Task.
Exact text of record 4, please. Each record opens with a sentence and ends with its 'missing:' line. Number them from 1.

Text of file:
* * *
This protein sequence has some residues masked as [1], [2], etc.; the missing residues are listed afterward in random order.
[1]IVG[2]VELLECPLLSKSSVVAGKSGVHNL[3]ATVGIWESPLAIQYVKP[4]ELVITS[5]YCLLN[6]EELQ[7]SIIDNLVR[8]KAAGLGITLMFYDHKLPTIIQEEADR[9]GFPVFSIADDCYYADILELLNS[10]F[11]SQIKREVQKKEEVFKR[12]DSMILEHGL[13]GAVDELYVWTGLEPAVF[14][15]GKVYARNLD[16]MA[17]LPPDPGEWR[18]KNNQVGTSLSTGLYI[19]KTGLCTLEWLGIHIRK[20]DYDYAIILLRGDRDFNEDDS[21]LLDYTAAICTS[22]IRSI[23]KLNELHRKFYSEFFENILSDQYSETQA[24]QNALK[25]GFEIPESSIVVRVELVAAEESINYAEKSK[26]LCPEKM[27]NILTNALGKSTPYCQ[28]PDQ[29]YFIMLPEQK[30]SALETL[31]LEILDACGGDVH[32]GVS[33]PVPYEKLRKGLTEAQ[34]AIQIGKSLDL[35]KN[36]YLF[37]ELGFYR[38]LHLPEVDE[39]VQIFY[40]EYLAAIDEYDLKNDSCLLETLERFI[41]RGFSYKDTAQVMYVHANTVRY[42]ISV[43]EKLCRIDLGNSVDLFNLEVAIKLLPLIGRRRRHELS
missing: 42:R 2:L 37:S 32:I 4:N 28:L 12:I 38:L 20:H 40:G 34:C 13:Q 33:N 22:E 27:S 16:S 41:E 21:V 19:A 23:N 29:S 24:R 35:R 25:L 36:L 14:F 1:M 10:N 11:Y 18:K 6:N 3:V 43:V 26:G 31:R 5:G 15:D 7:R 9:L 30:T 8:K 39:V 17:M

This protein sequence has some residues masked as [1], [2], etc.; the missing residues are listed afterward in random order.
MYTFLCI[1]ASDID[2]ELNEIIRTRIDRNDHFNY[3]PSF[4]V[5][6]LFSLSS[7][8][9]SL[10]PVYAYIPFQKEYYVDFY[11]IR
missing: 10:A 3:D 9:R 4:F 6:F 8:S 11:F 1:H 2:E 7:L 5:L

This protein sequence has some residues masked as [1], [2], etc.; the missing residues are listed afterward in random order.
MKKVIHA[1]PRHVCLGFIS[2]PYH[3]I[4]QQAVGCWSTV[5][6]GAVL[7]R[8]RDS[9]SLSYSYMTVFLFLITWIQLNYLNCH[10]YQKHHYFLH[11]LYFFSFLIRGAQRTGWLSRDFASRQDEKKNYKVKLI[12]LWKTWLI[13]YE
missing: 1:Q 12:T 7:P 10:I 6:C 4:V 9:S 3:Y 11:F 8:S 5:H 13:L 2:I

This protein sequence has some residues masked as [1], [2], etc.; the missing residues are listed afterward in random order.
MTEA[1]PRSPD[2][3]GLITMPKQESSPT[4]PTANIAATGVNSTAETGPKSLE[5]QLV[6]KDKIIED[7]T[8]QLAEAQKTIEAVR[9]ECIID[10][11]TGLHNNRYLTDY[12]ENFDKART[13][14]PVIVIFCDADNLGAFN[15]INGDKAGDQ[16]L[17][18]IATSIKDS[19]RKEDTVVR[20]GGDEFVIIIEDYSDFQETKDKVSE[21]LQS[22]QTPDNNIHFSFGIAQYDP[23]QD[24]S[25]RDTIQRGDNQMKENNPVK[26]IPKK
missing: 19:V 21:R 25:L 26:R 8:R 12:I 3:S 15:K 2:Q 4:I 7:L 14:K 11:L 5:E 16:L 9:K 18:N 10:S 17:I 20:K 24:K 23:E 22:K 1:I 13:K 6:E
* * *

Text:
This protein sequence has some residues masked as [1], [2], etc.; the missing residues are listed afterward in random order.
MTEA[1]PRSPD[2][3]GLITMPKQESSPT[4]PTANIAATGVNSTAETGPKSLE[5]QLV[6]KDKIIED[7]T[8]QLAEAQKTIEAVR[9]ECIID[10][11]TGLHNNRYLTDY[12]ENFDKART[13][14]PVIVIFCDADNLGAFN[15]INGDKAGDQ[16]L[17][18]IATSIKDS[19]RKEDTVVR[20]GGDEFVIIIEDYSDFQETKDKVSE[21]LQS[22]QTPDNNIHFSFGIAQYDP[23]QD[24]S[25]RDTIQRGDNQMKENNPVK[26]IPKK
missing: 19:V 21:R 25:L 26:R 8:R 12:I 3:S 15:K 2:Q 4:I 7:L 14:K 11:L 5:E 16:L 9:K 18:N 10:S 17:I 20:K 24:K 23:E 22:K 1:I 13:K 6:E